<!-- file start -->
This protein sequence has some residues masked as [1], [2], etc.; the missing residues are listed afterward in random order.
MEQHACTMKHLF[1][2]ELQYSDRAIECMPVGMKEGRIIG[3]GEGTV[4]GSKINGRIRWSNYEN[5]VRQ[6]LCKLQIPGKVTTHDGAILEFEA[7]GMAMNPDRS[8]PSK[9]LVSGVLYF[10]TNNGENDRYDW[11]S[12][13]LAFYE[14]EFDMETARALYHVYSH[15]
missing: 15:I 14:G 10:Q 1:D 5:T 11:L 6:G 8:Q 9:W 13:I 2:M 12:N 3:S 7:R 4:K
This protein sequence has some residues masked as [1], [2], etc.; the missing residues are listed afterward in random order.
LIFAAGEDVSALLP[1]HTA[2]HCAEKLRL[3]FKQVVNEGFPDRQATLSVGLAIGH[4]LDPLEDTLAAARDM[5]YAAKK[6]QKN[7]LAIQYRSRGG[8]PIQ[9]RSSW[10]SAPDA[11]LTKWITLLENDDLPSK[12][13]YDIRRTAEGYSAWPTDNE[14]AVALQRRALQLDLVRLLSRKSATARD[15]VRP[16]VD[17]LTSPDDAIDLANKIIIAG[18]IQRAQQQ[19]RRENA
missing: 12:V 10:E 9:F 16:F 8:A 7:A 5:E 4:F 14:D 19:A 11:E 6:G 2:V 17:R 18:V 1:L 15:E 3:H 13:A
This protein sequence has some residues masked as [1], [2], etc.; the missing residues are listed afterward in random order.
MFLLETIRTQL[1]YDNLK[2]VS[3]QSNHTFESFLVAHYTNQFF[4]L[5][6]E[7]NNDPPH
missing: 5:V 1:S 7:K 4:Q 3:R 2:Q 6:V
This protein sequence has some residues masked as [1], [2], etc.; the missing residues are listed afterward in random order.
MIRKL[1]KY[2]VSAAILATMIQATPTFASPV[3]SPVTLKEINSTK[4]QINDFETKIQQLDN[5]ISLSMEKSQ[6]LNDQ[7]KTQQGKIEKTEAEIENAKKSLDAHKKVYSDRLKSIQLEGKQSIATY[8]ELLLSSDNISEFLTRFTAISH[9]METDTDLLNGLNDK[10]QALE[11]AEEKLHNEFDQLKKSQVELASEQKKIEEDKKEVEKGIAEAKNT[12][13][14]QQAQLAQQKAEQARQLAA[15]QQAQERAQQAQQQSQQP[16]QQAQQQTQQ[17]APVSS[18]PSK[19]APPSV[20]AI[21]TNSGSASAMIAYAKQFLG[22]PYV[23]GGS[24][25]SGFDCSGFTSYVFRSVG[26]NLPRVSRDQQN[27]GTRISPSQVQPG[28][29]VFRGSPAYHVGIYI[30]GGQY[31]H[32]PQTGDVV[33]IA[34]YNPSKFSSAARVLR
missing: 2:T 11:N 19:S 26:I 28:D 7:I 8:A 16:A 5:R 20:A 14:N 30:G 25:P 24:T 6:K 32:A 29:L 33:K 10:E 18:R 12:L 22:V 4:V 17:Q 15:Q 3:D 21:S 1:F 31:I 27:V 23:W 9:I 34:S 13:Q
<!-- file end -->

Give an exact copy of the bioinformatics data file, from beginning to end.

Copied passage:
This protein sequence has some residues masked as [1], [2], etc.; the missing residues are listed afterward in random order.
MEQHACTMKHLF[1][2]ELQYSDRAIECMPVGMKEGRIIG[3]GEGTV[4]GSKINGRIRWSNYEN[5]VRQ[6]LCKLQIPGKVTTHDGAILEFEA[7]GMAMNPDRS[8]PSK[9]LVSGVLYF[10]TNNGENDRYDW[11]S[12][13]LAFYE[14]EFDMETARALYHVYSH[15]
missing: 15:I 14:G 10:Q 1:D 5:T 11:L 6:G 8:Q 9:W 13:I 2:M 12:N 3:S 7:R 4:K
This protein sequence has some residues masked as [1], [2], etc.; the missing residues are listed afterward in random order.
LIFAAGEDVSALLP[1]HTA[2]HCAEKLRL[3]FKQVVNEGFPDRQATLSVGLAIGH[4]LDPLEDTLAAARDM[5]YAAKK[6]QKN[7]LAIQYRSRGG[8]PIQ[9]RSSW[10]SAPDA[11]LTKWITLLENDDLPSK[12][13]YDIRRTAEGYSAWPTDNE[14]AVALQRRALQLDLVRLLSRKSATARD[15]VRP[16]VD[17]LTSPDDAIDLANKIIIAG[18]IQRAQQQ[19]RRENA
missing: 12:V 10:E 9:F 16:F 8:A 7:A 5:E 4:F 14:D 19:A 11:E 6:G 2:V 17:R 18:V 1:L 15:E 3:H 13:A
This protein sequence has some residues masked as [1], [2], etc.; the missing residues are listed afterward in random order.
MFLLETIRTQL[1]YDNLK[2]VS[3]QSNHTFESFLVAHYTNQFF[4]L[5][6]E[7]NNDPPH
missing: 5:V 1:S 7:K 4:Q 3:R 2:Q 6:V
This protein sequence has some residues masked as [1], [2], etc.; the missing residues are listed afterward in random order.
MIRKL[1]KY[2]VSAAILATMIQATPTFASPV[3]SPVTLKEINSTK[4]QINDFETKIQQLDN[5]ISLSMEKSQ[6]LNDQ[7]KTQQGKIEKTEAEIENAKKSLDAHKKVYSDRLKSIQLEGKQSIATY[8]ELLLSSDNISEFLTRFTAISH[9]METDTDLLNGLNDK[10]QALE[11]AEEKLHNEFDQLKKSQVELASEQKKIEEDKKEVEKGIAEAKNT[12][13][14]QQAQLAQQKAEQARQLAA[15]QQAQERAQQAQQQSQQP[16]QQAQQQTQQ[17]APVSS[18]PSK[19]APPSV[20]AI[21]TNSGSASAMIAYAKQFLG[22]PYV[23]GGS[24][25]SGFDCSGFTSYVFRSVG[26]NLPRVSRDQQN[27]GTRISPSQVQPG[28][29]VFRGSPAYHVGIYI[30]GGQY[31]H[32]PQTGDVV[33]IA[34]YNPSKFSSAARVLR
missing: 2:T 11:N 19:S 26:I 28:D 7:I 8:A 16:A 5:R 20:A 14:N 30:G 25:P 24:T 6:K 32:A 29:L 33:K 10:E 18:R 12:L 22:V 4:V 17:Q 15:Q 3:D 21:S 1:F 31:I 27:V 23:W 9:I 34:S 13:Q